US President Donald Trump finally acknowledges Russian meddling in presidential election – but blames Barack Obama
A report in The Washington Post claims the CIA had top-level intelligence last August that Russian President Vladimir Putin personally ordered an operation to help Donald Trump win the US presidential race
US President Donald Trump has finally acknowledged Russian interference in last year’s presidential election – but immediately blamed his predecessor, Barack Obama, for not taking action.
“Just out: The Obama Administration knew far in advance of November 8th about election meddling by Russia. Did nothing about it. WHY?” Trump posted on Twitter.
In an interview with Fox News programme Fox and Friends that will air on Sunday, Trump complained that Obama’s response did not get more media coverage.
“The CIA gave him information on Russia a long time before they even – before the election. And I hardly see it. It’s an amazing thing,” Trump said in an excerpt released by the programme on Friday.
“If he had the information, why didn’t he do something about it? He should have done something about it. But you don’t read that. It’s quite sad.”
Just out: The Obama Administration knew far in advance of November 8th about election meddling by Russia. Did nothing about it. WHY?
— Donald J. Trump (@realDonaldTrump) June 24, 2017
The FBI and several congressional committees are running multipronged investigations of possible cooperation between the Trump campaign and Russia and potential obstruction of justice by Trump. The president has repeatedly called the probe a “witch hunt” and a “phoney story”.
Trump’s latest remarks appeared to be a response to a story in The Washington Post claiming the CIA had top-level intelligence last August that Russian President Vladimir Putin personally ordered an operation to help Trump win the US presidential race.
The intelligence shocked the Obama White House and put US security chiefs on a top-secret crisis footing to figure out how to react.
But due to its confidence that Democrat Hillary Clinton still had the election in the bag and worries over president Obama himself being seen as manipulating the election, the administration delivered warnings to Moscow but left countermeasures until after the vote, The Washington Post reported.
After Trump’s shock victory, there was regret among administration officials that they had shied from tough action.
“From national security people there was a sense of immediate introspection, of, ‘Wow, did we mishandle this’,” a former administration official told the newspaper.
The Post said that as soon as the intelligence on Putin came in, the White House viewed it as a deep national security threat. A secret intelligence task force was created to firm up the information and come up with possible responses.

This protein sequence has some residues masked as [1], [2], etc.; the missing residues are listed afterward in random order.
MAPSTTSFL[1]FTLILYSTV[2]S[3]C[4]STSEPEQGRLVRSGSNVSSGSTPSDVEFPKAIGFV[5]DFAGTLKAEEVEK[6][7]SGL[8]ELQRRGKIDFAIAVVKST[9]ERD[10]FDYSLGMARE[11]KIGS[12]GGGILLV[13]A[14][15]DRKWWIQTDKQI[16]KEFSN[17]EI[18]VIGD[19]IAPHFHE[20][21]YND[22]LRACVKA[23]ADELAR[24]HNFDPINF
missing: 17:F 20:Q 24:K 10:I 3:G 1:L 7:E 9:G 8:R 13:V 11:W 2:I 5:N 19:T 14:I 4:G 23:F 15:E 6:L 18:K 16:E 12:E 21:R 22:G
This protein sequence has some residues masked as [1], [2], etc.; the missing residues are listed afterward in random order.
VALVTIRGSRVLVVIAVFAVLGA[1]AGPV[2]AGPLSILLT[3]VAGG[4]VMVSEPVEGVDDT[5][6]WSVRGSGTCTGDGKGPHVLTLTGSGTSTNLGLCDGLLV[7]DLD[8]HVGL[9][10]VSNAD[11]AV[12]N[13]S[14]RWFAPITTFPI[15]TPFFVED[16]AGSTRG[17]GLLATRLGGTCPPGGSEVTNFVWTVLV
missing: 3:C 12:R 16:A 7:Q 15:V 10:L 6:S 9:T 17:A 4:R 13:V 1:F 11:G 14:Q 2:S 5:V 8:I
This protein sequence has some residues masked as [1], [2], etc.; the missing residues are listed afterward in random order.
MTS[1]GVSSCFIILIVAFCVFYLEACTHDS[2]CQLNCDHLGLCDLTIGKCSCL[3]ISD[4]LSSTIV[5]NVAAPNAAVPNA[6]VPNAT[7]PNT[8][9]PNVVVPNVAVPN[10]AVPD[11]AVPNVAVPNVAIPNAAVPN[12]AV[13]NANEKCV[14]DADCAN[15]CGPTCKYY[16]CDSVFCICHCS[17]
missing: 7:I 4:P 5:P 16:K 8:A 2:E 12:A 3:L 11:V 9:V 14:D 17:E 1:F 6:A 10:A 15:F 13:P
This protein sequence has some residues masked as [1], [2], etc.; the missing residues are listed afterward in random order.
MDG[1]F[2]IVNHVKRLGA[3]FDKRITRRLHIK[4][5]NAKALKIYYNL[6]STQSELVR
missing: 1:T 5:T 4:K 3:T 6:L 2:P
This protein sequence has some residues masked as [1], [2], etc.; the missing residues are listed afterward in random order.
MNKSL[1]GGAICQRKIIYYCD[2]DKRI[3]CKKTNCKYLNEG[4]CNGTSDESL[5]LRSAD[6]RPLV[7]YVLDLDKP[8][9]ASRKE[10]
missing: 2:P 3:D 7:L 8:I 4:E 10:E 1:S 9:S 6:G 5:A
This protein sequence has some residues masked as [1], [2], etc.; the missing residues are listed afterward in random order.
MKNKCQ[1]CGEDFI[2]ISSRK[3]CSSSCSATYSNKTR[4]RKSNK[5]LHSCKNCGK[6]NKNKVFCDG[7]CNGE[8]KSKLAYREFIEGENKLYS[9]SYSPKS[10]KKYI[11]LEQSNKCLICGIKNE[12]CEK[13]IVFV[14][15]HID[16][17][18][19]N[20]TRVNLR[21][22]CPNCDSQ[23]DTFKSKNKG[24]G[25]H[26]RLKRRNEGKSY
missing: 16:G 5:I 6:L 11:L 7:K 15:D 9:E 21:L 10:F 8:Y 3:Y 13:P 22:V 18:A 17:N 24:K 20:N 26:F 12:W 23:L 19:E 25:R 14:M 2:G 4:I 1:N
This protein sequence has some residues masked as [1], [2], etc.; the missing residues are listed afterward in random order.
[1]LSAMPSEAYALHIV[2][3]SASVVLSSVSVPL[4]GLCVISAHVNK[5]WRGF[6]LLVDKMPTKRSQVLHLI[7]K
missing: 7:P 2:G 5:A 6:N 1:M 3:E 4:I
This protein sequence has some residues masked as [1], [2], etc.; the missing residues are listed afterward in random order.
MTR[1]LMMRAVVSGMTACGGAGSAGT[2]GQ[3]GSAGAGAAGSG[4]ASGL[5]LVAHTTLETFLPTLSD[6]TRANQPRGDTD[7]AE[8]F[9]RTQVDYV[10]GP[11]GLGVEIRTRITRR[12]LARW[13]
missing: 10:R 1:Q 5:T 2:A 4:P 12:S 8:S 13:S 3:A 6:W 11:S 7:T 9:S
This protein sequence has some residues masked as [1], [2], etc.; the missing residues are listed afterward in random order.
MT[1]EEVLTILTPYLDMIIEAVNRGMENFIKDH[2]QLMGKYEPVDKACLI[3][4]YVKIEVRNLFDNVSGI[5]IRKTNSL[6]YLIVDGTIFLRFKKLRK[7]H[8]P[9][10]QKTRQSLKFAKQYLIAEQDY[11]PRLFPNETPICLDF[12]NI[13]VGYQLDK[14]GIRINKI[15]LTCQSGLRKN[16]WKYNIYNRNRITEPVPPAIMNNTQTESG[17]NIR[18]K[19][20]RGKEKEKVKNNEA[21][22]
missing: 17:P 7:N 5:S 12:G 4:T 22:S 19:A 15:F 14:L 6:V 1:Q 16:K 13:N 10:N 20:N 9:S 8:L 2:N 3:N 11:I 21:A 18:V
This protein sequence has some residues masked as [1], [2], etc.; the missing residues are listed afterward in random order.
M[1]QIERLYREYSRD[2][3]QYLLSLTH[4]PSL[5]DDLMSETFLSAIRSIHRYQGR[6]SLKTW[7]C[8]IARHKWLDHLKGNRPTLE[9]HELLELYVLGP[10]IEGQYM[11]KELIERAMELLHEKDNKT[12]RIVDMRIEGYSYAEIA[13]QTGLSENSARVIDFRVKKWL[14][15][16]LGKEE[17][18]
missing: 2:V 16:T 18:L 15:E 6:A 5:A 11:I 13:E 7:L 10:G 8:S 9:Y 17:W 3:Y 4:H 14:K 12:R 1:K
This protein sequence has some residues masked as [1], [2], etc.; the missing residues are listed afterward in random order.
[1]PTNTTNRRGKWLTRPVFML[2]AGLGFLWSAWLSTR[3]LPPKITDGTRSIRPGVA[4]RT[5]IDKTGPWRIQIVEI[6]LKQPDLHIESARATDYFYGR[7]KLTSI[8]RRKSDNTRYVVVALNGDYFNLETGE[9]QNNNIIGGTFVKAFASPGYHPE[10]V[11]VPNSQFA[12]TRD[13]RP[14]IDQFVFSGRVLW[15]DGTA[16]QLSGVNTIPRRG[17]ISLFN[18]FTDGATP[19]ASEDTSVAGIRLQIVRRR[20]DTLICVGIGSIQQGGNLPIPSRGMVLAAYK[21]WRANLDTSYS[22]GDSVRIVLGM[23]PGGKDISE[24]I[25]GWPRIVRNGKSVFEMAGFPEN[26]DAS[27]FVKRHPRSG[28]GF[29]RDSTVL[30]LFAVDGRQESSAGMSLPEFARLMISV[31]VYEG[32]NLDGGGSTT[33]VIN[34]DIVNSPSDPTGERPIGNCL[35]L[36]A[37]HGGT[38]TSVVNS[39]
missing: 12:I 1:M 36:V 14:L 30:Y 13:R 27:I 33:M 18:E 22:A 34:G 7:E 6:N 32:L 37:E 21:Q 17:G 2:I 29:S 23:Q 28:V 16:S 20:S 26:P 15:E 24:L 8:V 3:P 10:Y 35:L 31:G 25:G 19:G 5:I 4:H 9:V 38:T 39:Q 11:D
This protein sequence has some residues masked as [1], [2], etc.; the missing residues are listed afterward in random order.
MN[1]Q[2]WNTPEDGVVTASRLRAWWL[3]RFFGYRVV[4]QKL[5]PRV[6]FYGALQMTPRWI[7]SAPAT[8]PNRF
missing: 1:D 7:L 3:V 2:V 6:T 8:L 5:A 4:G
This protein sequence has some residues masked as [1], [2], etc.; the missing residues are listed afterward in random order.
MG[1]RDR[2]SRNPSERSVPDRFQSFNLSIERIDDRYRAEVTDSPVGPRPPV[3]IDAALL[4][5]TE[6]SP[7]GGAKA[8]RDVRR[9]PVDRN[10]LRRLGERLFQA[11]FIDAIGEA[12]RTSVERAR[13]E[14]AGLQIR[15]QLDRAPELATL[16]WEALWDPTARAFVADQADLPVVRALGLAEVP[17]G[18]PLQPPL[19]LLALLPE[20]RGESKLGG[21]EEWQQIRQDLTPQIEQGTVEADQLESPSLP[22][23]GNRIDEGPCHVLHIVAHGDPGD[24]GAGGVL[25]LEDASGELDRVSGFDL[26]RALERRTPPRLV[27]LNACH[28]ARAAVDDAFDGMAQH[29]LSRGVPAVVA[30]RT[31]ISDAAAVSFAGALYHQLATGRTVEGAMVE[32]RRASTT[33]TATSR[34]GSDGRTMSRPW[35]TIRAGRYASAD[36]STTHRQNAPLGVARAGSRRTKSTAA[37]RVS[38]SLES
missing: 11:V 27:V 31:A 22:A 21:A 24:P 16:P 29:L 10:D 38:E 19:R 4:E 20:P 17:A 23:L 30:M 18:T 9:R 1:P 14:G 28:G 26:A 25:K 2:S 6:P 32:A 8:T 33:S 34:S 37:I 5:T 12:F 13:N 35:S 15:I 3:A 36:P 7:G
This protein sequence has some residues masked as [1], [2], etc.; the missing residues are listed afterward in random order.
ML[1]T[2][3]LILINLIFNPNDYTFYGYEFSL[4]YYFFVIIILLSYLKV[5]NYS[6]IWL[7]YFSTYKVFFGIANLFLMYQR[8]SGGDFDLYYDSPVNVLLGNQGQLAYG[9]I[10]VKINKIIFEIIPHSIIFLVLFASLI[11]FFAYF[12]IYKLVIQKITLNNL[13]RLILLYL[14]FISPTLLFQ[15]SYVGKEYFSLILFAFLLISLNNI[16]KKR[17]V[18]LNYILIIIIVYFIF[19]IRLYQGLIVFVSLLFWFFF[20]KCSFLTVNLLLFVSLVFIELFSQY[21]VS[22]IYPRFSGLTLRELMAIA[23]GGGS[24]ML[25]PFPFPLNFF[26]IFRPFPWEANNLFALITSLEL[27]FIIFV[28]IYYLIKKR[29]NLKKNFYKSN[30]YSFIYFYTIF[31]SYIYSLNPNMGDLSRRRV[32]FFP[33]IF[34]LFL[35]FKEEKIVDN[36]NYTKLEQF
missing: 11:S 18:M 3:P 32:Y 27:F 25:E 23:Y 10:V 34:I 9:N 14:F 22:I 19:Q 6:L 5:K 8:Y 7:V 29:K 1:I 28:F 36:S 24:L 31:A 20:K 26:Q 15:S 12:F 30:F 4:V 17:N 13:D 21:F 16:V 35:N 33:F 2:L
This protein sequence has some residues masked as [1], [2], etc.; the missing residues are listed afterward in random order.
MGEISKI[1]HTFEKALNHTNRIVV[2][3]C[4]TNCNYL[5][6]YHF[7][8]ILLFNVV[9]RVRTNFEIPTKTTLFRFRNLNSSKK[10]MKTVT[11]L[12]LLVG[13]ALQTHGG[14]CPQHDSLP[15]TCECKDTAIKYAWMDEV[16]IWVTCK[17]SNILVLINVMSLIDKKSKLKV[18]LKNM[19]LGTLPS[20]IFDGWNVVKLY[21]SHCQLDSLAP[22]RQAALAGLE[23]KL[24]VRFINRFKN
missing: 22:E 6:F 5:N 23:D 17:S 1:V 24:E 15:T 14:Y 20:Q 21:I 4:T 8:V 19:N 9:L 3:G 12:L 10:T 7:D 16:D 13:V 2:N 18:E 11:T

They couldn’t do anything about embarrassing WikiLeaks revelations from hacked Clinton emails. The focus turned to whether Moscow could disrupt the November 8 vote itself by hacking voter registration lists or voting machines, undermining confidence in the vote tally itself.
Worried about making the situation worse, the administration put off retaliating, and instead delivered stiff warnings directly to the Russians not to go farther.
At least four direct warnings – Obama to Putin, spy chief to spy chief, and via top diplomatic channels – appeared to have an impact, officials told the Post. They believe that Moscow pulled back on any possible plans to sabotage US voting operations.
“We made the judgment that we had ample time after the election, regardless of outcome, for punitive measures,” a senior administration official told the Post.
Options to retaliate were on the table early: more crippling sanctions on the Russian economy, leaking information that would embarrass Putin diplomatically, and launching cyberattacks on Russian infrastructure were high on the list. But Trump’s shock victory dampened the response.
Obama took modest measures at the end of December, expelling 35 Russians and adding to existing sanctions. He also, according to the Post, authorised a plan to place cyberattack implants in the systems of critical Russian infrastructure.
But it remains unclear, the Post said, whether Trump has followed through with that.
Meanwhile, Trump’s aides were forced to confirm the president has no intention of firing the special counsel investigating the charges of Russian meddling in the election, after Trump questioned the official’s impartiality in a separate Fox News.
White House spokesman Sean Spicer told reporters that while Trump “retains the authority” to dismiss special counsel Robert Mueller, “he has no intention of doing that”.
Trump voiced concern on Friday about what he said was the close relationship between former FBI director James Comey and Mueller, who was named to take over the Russia investigation after Trump fired Comey.
“He’s very, very good friends with Comey, which is bothersome,” Trump told Fox News. “Look, there has been no obstruction. There has been no collusion. There has been leaking by Comey.”